AFTER spending her teens in care and ending up homeless at 16, Roseanna Campbell has dedicated all her time and energy into giving Scotland’s young people a voice.
“People in care are often looked at as statistics, with no potential, and I feel proud and happy I can prove that wrong,” she says.
“Our whole generation, whether care-experienced or not, is judged all the time and I want to change negative perceptions and support young people to overcome barriers.”
Roseanna, who prefers to be called Rosie, is one of our five fantastic finalists in the 2020 Glasgow Times Young Scotswoman of the Year award, in association with St Enoch Centre.
This week and next we are profiling each of the contenders for the title, which will be decided by public vote and revealed on April 29, along with the winner of our Scotswoman of the Year, in a livestreamed event on social media.
“Oh my gosh, what an honour,” she laughs. “I just couldn’t believe it when I heard I’d made the shortlist. It’s so amazing.”
With a new job working with young people who have additional support needs, her own flat and a busy volunteering role with 6VT Youth Café in Edinburgh Rosie’s future is bright. But, she explains, it was not always that way.
“When I walked in to 6VT five years ago, I’d just turned 16, I had come out of the care system and I was homeless, basically,” she says.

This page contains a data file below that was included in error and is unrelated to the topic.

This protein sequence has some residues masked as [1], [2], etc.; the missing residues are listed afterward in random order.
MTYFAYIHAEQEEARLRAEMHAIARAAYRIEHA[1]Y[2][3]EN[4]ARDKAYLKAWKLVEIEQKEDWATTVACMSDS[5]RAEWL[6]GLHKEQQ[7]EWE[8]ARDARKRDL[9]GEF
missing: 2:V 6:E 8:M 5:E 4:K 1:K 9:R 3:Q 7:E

“I was upset. I thought the world was against me and honestly, I was on the verge of thinking – what’s the point any more?”
The team at 6VT, which provides a range of services and a safe social space for vulnerable young people, gently encouraged Rosie to get involved and, noticing her talent for encouraging others, suggested she join their youth board.
She went on to be elected President and is now 6VT’s Youth Ambassador, which has enabled her to attend many events supporting young people across the city and beyond.
She is also a volunteer member of 6VT Community Rail Partnership – the only youth CRP in the UK – and she is passionate about being a voice for care experienced young people.
“It’s surreal when I look back now,” she admits. “One opportunity led to another. I can stand up in a room with MSPs and police representatives and people from the NHS and look them in the eyes and ask them what they are doing for young people.
“I would never have been able to do that before. I owe so much to 6VT because they looked after me when I was at my lowest and they never once doubted me.
“People say every young person just needs an adult to see the good in them, and they saw the good in me. To be able to give back has been amazing.”
Rosie is shortlisted for our 2020 YoungSWOTY award alongside Amanda Amaeshi, Lusia Steele, Katie Pake and Juliana-Sweeney-Baird. To find out more about all the finalists and to register your vote visit www.glasgowtimes.co.uk/young-swoty-2020.
Voting will close at 5pm on Friday, April 2.